Wednesday, November 12, 2014

Let's talk about sex again

My son has an imaginary wife. And he loves to tell me stories about her.

Her name is Captain Flamers. She is a cowgirl and she was sick for a long time, but he took good care of her until she was better. She and he like to ride horses together.

"Do you kiss?" I ask him.

"Sometimes. We hold hands, too, because that is what married people do."

And thus continues the ongoing sex education conversation in my household.

Yes, it is important to keep the talk about sex age-appropriate and ongoing, but for most parents that is really hard. It sounds like help might be on the way. 

Planned Parenthood used information from a study published in the Journal of School Health to develop a Get Real sex-education program focused on middle school children. And early results indicate that the program is successful. The curriculum pairs in-school lessons with take-home assignments designed to start conversations between students and their parents. But in addition to talking about sex, the program also talks about relationships in a healthy way.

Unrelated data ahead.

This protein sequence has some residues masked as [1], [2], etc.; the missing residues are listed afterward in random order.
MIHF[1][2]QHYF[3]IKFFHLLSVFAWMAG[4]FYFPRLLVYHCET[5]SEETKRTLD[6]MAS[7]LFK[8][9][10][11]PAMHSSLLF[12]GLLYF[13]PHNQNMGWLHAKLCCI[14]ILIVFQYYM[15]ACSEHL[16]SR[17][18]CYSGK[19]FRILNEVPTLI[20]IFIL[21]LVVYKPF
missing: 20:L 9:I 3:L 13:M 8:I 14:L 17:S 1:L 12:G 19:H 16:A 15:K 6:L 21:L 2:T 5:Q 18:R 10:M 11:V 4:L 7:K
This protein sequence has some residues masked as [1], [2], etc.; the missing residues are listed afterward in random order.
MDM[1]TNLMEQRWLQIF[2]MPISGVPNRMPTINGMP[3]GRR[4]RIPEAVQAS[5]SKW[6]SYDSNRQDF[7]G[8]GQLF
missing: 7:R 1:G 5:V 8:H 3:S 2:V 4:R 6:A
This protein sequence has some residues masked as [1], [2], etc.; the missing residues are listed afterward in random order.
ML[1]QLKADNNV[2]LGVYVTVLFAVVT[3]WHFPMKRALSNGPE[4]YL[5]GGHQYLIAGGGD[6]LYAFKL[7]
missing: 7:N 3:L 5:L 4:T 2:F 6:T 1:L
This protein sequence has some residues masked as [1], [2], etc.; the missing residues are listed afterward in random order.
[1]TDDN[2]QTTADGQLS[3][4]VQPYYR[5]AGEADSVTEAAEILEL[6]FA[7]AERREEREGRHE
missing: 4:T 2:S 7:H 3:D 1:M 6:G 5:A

And that might be part of the program's success - to not just give children information about sex, but to give them the contextual information about healthy relationships - information that may combat what they see on television or in the movies.

What's the sex education program in your child's school like? Is it designed to involve parents? Tell me about it in the comments.


  1. My child isn't in school yet, so I'm not sure how much the sex-ed program has changed since when I was in school. However, I remember the classwork being very dry and fact-based, mostly focusing on diseases and pregnancy. There wasn't any take-home work that I can recall. However, from a very early age my mother talked with us about relationships, love, and sex whenever the subjects would come up (in an age-appropriate manner, of course). She would explain a scene in a movie, for example, and how it might be different in the real world. She was always there to answer any questions and offer input when we'd talk about things we'd seen or heard. I believe that is the key. Open communication. I give that all the credit for the choices I made in that regard, and am very proud of the choices I have made.

    1. Hi, Brandyn. I think you owe your mom a phone call - she definitely handled the topic with you gracefully!